Dental cavities are permanent damage on the teeth’s surfaces that have developed into holes.
It’s important to note that tooth decay isn’t always similar to dental cavities or caries. In the earliest stage of decay, only the enamel (outer, hardest surface of a tooth) is damaged and no holes have been formed. When the decay has progressed enough into a more severe stage, tiny openings will form and will in turn progress into holes and even cracks on the tooth, and in this stage, we call it dental cavity or caries.
Tooth decay and cavities are two of the most common health problems all around the world, and anyone who has teeth can get dental cavities (even infants with only one tooth). In turn, if cavities aren’t treated properly, they can develop into infection, abscess, and ultimately, tooth loss.
Cause of Dental Cavities
As mentioned, all dental cavities began from tooth decay, and this is not a process that happens overnight. In most cases, the tooth has decayed for a relatively long time, and by the time the cavity has formed, most of the time it’s already irreversible damage.
Tooth decay is caused by a variety off factors from the accumulation of bacteria in your mouth, overconsumption of sugars in foods and drinks, but mainly because you don’t maintain proper oral hygiene.
In general, below is the process of how decay can form and progress into a cavity:
Plaque is a thin and clear sticky film of bacteria that builds in front of your teeth. Plaque forms when sugars and starches accumulate on your teeth and not cleaned properly. Plaque that stays on your teeth for a long time can harden and form dental tartar or calculus. Hardened tartar can be very difficult to remove and will require professional teeth cleaning by a dentist.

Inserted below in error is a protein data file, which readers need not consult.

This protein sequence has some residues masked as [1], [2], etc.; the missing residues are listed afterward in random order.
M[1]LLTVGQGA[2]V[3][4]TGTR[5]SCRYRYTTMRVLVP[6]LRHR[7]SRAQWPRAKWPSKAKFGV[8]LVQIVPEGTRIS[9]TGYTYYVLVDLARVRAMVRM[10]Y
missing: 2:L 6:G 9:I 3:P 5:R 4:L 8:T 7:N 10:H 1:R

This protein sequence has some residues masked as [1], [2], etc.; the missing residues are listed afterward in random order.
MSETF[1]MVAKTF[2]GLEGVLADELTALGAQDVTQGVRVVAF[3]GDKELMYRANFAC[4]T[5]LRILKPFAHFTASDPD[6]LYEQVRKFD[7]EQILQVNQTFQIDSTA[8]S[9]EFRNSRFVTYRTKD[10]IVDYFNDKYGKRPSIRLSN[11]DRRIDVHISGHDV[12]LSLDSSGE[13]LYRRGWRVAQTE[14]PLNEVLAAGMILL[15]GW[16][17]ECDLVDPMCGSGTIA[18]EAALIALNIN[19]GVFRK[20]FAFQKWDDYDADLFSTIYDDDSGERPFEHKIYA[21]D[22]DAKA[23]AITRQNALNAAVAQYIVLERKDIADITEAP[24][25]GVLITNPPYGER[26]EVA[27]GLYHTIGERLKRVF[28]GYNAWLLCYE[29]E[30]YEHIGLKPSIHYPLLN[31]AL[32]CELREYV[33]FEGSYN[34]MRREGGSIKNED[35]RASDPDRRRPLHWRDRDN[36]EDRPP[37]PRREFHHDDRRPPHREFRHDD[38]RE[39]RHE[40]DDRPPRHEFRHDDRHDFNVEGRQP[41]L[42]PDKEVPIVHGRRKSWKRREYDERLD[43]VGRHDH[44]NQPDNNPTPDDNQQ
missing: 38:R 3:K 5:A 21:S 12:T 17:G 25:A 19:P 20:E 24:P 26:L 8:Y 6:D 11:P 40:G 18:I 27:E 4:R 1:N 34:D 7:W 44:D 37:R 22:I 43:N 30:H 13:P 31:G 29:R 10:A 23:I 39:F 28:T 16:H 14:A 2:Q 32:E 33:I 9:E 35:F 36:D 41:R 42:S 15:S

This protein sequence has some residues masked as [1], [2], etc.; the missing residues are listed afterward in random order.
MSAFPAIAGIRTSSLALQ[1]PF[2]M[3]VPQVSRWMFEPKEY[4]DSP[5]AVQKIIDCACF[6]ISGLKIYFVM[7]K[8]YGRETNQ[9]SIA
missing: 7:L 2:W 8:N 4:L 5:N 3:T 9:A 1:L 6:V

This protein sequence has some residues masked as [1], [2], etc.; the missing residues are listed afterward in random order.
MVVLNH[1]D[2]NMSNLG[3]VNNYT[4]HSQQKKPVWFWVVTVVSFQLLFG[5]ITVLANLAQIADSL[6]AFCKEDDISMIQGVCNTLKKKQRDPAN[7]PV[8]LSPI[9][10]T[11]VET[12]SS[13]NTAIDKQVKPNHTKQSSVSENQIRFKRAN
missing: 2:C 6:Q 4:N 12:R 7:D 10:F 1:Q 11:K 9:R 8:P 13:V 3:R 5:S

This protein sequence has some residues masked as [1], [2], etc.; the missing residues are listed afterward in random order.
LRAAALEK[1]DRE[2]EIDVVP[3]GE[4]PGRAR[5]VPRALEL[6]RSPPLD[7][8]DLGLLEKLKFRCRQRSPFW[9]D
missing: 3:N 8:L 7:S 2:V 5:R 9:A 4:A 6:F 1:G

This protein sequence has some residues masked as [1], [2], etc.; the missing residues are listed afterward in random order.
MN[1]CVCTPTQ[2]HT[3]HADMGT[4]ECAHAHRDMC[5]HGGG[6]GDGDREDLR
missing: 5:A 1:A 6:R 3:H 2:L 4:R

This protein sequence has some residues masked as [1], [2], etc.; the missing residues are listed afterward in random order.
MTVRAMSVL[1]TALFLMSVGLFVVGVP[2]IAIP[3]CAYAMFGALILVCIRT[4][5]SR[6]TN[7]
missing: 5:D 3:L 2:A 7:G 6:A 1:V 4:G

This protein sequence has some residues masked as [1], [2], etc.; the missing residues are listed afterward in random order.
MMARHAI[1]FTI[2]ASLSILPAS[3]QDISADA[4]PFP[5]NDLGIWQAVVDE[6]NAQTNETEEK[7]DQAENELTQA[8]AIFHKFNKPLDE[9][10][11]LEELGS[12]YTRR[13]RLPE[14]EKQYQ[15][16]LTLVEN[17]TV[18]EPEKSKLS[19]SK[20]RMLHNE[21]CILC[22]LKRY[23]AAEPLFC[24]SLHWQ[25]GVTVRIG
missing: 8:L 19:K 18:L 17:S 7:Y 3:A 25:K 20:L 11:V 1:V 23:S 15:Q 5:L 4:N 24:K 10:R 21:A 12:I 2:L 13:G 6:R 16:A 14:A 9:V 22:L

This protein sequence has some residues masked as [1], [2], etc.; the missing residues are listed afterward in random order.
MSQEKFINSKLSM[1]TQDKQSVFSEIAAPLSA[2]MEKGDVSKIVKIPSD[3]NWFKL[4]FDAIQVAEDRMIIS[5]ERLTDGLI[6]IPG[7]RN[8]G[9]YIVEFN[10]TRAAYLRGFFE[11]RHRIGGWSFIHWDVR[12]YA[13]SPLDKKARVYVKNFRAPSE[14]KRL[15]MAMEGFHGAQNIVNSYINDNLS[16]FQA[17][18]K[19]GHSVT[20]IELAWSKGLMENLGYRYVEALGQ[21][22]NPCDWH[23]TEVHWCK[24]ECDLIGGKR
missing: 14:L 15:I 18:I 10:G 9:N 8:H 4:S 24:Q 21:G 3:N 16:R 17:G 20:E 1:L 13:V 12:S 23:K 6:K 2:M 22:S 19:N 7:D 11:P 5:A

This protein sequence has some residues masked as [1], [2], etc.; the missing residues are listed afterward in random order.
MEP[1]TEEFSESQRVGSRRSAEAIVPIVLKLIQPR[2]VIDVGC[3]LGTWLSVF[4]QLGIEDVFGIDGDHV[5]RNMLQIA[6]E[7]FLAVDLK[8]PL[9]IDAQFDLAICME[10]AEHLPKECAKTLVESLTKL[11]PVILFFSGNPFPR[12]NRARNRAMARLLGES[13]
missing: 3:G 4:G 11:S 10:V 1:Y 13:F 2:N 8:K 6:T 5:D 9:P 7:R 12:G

Bacteria that accumulate in plaque will break down sugars and starches in your mouth and will produce acids in the process. The acids can then remove minerals in your tooth’s enamel creating an erosion. This process, in turn, will create holes in the enamel, and this is the early stage of cavities. Bacteria and acid can then reach and attack dentin, the next, softer layer of the teeth. As a result, this will create a cavity in the dentin and leave the tooth’s nerve exposed.
As decay develops, acids continue to attack deeper areas of your teeth, eventually reaching the are that contains your nerves and blood vessels (the tooth’s pulp). The pulp can become inflamed and swollen from the bacteria, pressing the nerves around it, causing pain. When this condition is prolonged, it can cause infections and other complications as we’ll discuss below.
Complications and Damages Caused by Dental Cavities
What will happen if your cavity is not treated properly?
As we all know, there are still many people who ignore tooth decay and cavities even after they have progressed and cause severe pain. Many people understood the severity of dental cavities but still avoid getting treated.
It’s very unwise to ignore dental cavities since they can cause permanent damages and can also contribute to other health conditions like heart disease and diabetes.